There’s another problem, too. In some cases, winery members pay association fees based on their case production. That means that larger members can have more say in how the association is governed–or at least, be perceived as having more say. This can lead to sore feelings at little wineries, who may feel that their voices aren’t being heard at management level.
I’m not going to name any specific regional associations here. But I will say I’ve worked with them all, through many of their changes in personnel and strategy. I’ve gotten to respect some for their effectiveness, while not having a whole lot of respect for others that seem to just limp along year after year. So here’s my advice: six things a successful winery association should do.
1. Represent all your members without appearing to favor any of them. The worst thing that can happen to a regional association is to become riven with internal political strife. I’ve seen it happen. An association can go from relevant to irrelevant overnight, and it can take years to recover–if it ever does. The best association executive directors will stand up for what they think is right, even if it means disagreeing with powerful members.
2. Work hard to earn the trust of the media. The media, after all, is your amplifier to the consumer. You, the association, don’t communicate directly with the public, for the most part; the media does that for you. If the media likes and respects you, and if you’re helpful to them, they’re more likely to want to write about your region.
3. Understand things from the winery’s point of view. An association might believe its function is to promote the appellation it represents. This is only partially true. Yes, you want the public to know and trust the region, be it Dry Creek Valley, Santa Barbara County or Fort Ross-Seaview. You want to communicate the unique traits of your region, everything from the climate and restaurants to various recreational things to do. But individual wineries sometimes fear, and rightfully so, that promoting the region has the unintended consequence of promoting their competitors. This is the concern of proprietors. The successful executive director must combine the empathy of a mom for her child with the hard head of a corporate CEO.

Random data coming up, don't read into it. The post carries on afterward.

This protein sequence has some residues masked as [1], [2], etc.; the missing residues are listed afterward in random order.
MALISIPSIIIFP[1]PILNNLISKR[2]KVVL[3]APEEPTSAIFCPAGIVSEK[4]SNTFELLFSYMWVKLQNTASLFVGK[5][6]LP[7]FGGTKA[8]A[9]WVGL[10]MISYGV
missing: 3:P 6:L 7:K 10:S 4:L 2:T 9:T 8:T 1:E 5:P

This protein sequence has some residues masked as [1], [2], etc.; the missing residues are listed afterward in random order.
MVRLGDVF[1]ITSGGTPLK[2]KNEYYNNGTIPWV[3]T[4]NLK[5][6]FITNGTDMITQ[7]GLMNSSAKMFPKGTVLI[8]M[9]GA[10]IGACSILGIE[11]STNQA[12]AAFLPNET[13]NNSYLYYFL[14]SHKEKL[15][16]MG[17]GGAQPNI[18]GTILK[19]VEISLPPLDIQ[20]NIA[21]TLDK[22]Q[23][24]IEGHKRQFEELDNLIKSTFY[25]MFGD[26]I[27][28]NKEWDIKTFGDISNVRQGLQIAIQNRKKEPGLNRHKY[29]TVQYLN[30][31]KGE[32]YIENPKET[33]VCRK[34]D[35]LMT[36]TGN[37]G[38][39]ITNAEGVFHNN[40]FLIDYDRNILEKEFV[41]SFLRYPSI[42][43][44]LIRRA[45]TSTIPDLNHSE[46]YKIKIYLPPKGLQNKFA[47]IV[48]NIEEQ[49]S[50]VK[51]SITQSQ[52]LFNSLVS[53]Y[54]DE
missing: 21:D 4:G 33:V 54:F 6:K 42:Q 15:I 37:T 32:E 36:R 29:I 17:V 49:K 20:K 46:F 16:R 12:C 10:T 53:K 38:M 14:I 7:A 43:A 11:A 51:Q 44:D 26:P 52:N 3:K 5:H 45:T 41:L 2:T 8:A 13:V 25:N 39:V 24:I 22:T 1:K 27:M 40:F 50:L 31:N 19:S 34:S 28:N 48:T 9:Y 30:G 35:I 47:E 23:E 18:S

4. The way people look for information these days is through the Internet, so why do so many regional winery associations have such boring websites? Granted, things are better than they used to be. But still, some websites are hard to negotiate. They’re clumsy looking, confusingly organized, with inadequate search functions. They’re not places that people want to return to every few days or weeks to see what’s up.
5. Figure out how to keep the association relevant. Wineries today have Twitter, Facebook and other social media outreaches to the public. They blog, make YouTubes, stage events (both virtual and “real”), and in general do a better job of getting out there onto the streets to greet old friends and make new ones. In a certain sense, they no longer even need a big winery association to help them with promotion. Granted, an association with clout can be influential in legislative, international trade and marketing areas, but not all associations have the clout to hire lobbyists or have an office in D.C. or overseas. So the smaller associations in particular really have to offer wineries a reason to support them.
6. Reach out to other, non-wine regional associations in your area and partner with them. Many regions have tourist, convention and other kinds of associations to promote their restaurants, recreational opportunities and the like. This is the age of networking. Nobody makes it alone anymore. It takes the power of collaboration to make things happen, to smash through the clutter of noise out there. As an example, consider ZAP’s (Zinfandel Associates & Producers) partnerships with businesses, such as The Saint Francis Foundation, Lot18, Wine Enthusiast, BevMo and KQED television. Granted, ZAP is not a regional organization, but it behaves like one. ZAP shows how the power of “we” is greater than the power of “me.”